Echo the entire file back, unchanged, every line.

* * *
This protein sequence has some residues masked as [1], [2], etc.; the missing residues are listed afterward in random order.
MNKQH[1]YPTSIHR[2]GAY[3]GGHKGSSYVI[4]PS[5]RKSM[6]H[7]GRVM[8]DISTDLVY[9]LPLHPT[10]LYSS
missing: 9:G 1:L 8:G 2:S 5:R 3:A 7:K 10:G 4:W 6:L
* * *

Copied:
This protein sequence has some residues masked as [1], [2], etc.; the missing residues are listed afterward in random order.
MNKQH[1]YPTSIHR[2]GAY[3]GGHKGSSYVI[4]PS[5]RKSM[6]H[7]GRVM[8]DISTDLVY[9]LPLHPT[10]LYSS
missing: 9:G 1:L 8:G 2:S 5:R 3:A 7:K 10:G 4:W 6:L